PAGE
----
Black Friday business has been been brisk so far for U.S. retailers, with one analyst saying the annual shopping bonanza is off to a “really good start,”
Rodney Sides, who leads the U.S. retail consulting practice at global accounting giant Deloitte, said that a number of large retail chains have drawn big crowds in the past 24 hours. Deloitte said data is based on reports from a team of consultants that the firm dispatched to malls and stores, including Macy’s, Dillard’s and Belks, as well as Target and Walmart.
Accessories like shoes and handbags drew the most attention from consumers, Sides said, while noting that no products have jumped out as must-haves this year, as there have been in past Black Friday sales.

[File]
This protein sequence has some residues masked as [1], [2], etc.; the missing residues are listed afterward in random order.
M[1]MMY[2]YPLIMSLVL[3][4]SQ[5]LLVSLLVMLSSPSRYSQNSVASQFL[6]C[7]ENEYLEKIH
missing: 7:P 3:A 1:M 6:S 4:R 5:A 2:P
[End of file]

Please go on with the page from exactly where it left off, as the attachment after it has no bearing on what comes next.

Online spending for Black Friday is expected to be a solid $7.4 billion this year, according to software and data analytics firm Adobe, which tracks online spending. But the growth in online spending, at 19%, is down slightly from a year ago. Black Friday cyber spending rose 23% last year.
The slowdown in online spending comes despite the fact that a number of retailers and services are offering noteworthy Black Friday deals, according to CNET. Internationally, there appears to be some backlash against Black Friday as the shopping holiday has spread globally.
In Germany, some Amazon workers used the holiday to stage a strike, while in France climate activists decried the emphasis on consumption, which they say is bad for the planet.
Earlier this week, the Conference Board reported that U.S. consumer confidence fell in November for the fourth month in a row. But the figure remains high historically.
The National Retail Federation forecast that overall holiday sales will rise as much as 4.2%, an increase from the disappointing 2.1% growth seen in the November and December 2018 period.